7. Once a behavior is established, you don’t need to practice it constantly, but everyone will needs refreshers at some point. If your cat has lost progress, go back to the basics -- train in short sessions, with low challenge and high reward.

  8. Be prepared for setbacks and frustrations. If your cat develops a behavioral issue you can’t figure out, always rule out a medical issue first. Make sure your challenges are not too challenging and your rewards are rewarding enough. Positive reinforcement is extremely effective at changing mindset and, therefore, behavior, but cats with extreme issues will have more limits. The more you learn about behavioral psychology, the better equipped you’ll be to make desired changes, but that doesn’t mean you have to learn everything at once or all on your own. Ask for help when you need it. Remember that just because something doesn’t go the way you expected it to, doesn’t mean it was a mistake or a waste of time. It’s all a learning experience.

  9. Never take your cat’s anxiety personally. Try to empathize: If you were afraid of heights and someone handed you a kitten at the top of a ferris wheel, you’re not going to enjoy holding that kitten the same way you would if you were on the ground. It doesn’t mean you don’t like kittens! For an anxious cat, lots of things feel like they’re happening at the top of a ferris wheel. It doesn’t mean they don’t enjoy things; it just means they’re distracted by their anxiety. 

  10. It’s important to celebrate small victories. Some cats will never not flinch when you reach out to them, but it makes the sound of their purring that much sweeter.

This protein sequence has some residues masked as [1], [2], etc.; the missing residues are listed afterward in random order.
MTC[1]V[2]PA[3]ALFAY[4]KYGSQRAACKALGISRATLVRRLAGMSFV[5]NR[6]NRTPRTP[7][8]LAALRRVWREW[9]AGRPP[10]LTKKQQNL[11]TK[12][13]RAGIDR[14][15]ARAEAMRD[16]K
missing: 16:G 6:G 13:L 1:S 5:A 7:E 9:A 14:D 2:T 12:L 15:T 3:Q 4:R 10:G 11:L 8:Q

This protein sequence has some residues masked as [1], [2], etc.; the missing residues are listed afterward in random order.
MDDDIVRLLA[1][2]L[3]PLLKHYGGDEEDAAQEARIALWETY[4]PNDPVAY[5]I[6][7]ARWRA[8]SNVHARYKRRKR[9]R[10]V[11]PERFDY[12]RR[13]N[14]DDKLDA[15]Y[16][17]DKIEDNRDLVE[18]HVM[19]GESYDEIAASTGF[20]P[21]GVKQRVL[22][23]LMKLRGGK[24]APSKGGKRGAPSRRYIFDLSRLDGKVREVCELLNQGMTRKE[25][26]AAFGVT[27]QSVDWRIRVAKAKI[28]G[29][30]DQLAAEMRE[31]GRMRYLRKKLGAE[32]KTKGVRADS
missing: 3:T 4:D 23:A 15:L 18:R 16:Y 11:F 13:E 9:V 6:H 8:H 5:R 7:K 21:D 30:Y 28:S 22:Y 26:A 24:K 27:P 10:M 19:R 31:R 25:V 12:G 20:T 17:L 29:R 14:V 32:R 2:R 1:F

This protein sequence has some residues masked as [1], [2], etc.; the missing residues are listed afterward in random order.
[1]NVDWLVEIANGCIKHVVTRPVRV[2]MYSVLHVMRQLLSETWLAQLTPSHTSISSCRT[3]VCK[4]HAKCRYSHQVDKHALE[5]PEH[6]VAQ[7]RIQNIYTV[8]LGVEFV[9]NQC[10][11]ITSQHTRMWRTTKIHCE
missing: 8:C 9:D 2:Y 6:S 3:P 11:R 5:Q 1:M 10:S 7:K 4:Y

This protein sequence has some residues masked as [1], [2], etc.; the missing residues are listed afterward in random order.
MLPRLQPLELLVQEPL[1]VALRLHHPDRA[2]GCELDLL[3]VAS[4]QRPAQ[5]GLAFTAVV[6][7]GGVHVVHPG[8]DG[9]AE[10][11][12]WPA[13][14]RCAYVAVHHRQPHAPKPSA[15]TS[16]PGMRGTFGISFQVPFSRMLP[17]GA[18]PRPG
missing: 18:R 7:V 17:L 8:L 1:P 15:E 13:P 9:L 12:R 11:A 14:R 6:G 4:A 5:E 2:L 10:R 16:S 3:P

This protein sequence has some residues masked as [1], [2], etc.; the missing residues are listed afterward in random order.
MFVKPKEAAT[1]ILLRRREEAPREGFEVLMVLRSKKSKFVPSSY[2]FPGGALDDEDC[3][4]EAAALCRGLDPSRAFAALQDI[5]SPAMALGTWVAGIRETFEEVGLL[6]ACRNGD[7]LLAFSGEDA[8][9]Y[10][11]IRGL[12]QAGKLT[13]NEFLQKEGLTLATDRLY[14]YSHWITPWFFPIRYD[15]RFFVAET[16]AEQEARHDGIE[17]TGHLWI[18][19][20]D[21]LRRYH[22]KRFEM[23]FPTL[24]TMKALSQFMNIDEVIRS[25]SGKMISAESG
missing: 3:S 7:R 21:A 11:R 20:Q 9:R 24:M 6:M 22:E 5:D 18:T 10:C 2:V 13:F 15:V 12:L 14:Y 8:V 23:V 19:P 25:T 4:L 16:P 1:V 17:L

How to speak cat:

Reading cat body language:

Calming signals are behaviors animals use to calm themselves and others. If you see your cat perform a calming signal, reward them! It means your anxious cat is actively trying to self-soothe and/or reduce the tension in the room. You can perform calming signals yourself as a way to communicate relaxation to your cat. Exaggerate movements slightly for best effect. 

  1. Yawning (they’re contagious for evolutionary reasons)

  2. Slow blinking (open and close your eyes very slowly)

  3. Breathe deeply (slow your heart rate down)

Think of how you look/smell/sound to your cat and make yourself as non-threatening as possible. For example:

  • Squat or sit to make yourself smaller (and/or invite the cat to jump up to eye level)

  • Remove bulky, flowy, or reflective clothing (ie. coats, hats, beards, wigs, sunglasses, heavy boots)

  • Wash off strong/unfamiliar smells (hand sanitizer, gasoline, the neighbor’s dog)

  • Pitch your voice higher and speak softly (aim for “angelic mom” energy)

  • Avoid sudden and/or sweeping movements (anything that looks like you’re trying to “get them”)

  • Avoid direct prolonged eye contact (or any eye contact with very anxious cats)

  • Have another cat “vouch” for you (letting an anxious cat see you interact with a confident cat can help reassure the anxious cat that you’re not a threat)

  • Calm yourself (your mental state affects your cat, so project peace, not anxiety)